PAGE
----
The Clinton-Gore Administration has seized upon recent weather extremes to promote the fear of global warming. Speaking in North Dakota after this spring's floods, President Bill Clinton opined, "We do not know for sure that the warming of the earth is responsible for what seems to be a substantial increase in highly disruptive weather events; but many people believe that it is . . ." Assistant Secretary of State Eileen Claussen, who coordinates global warming policies for the Administration, agrees with her boss's assessment: "We can expect that a continued warming of the Earth's atmosphere is likely to result in much more . . . extremely severe weather."
The administration's view is echoed by Washington-based environmental groups and the mainstream media. Journalist Ross Gelbspan is author of The Heat Is On, a newly published screed that seeks to label all critics of apocalyptic climate predictions as tools of the fossil fuel industry. Gelbspan lists every weather anomaly that he can find as further evidence that human activities are warming the planet, even though global satellite and weather balloon measurements both indicate a slight cooling of the atmosphere over the past two decades.
Gelbspan argues that global warming will produce an increase in tropical storms. "Between 1990 and 1995, sixteen floods, hurricanes and storms destroyed more than $130 billion in property – and caused deaths, homelessness, and psychological damage for the many victims of those catastrophes," he writes. He blames these events, and the record-level insurance company pay-outs that resulted, on the emission of carbon dioxide from the burning of fossil fuels.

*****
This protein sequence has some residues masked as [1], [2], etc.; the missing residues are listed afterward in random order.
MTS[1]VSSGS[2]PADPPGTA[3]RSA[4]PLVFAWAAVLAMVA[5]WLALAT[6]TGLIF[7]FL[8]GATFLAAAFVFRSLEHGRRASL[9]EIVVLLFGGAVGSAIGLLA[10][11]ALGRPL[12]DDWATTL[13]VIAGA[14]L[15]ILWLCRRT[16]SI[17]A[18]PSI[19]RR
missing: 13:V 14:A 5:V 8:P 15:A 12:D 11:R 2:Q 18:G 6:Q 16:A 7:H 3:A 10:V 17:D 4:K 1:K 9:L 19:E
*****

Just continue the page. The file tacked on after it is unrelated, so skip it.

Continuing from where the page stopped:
Contrary to Gelbspan's outrageous assertions, there is no scientific basis upon which to blame recent hurricane activity or storm damage on greenhouse emissions or global warming. Scientific reviews of storm data cannot find any correlation between warmer temperatures and increased hurricane activity. If anything, the existing data shows a slight decline (see chart, page 6). As a just-released CEI paper by Dr. Robert Balling of Arizona State University makes clear, "the observational and theoretical evidence argues against a linkage between greenhouse gases, global warming and the intensification of hurricane activity."
Dr. William Gray of Colorado State University is one of the foremost hurricane experts in the world. He predicts that there will be more hurricanes than normal in 1997 – and in the years ahead. But Dr. Gray has gone out of his way to emphasize that this increase is the result of natural variability, not human-induced climate change. "Some individuals will interpret the recent upswing in hurricane activity during 1995 and 1996 and the expected above normal activity as evidence of climate changes due to increased man-made greenhouse gases," noted Gray and his colleagues in an April report. Yet they warn, "There is no reasonable way that such an interpretation can be accepted."
Increases in insurance company losses have more to do with the unprecedented level of coastal development than the greenhouse effect. Hurricane Andrew was certainly a whopper. It caused an estimated $30 billion in damage in southern Florida. Yet Andrew was hardly the greatest storm to ever hit the Miami area. The storm that struck in 1926 was significantly worse. Research by David and Stanley Chagnon confirms that increases in storm-related property losses have more to due with increased development, and the inflation of property values, than significant variations in weather patterns.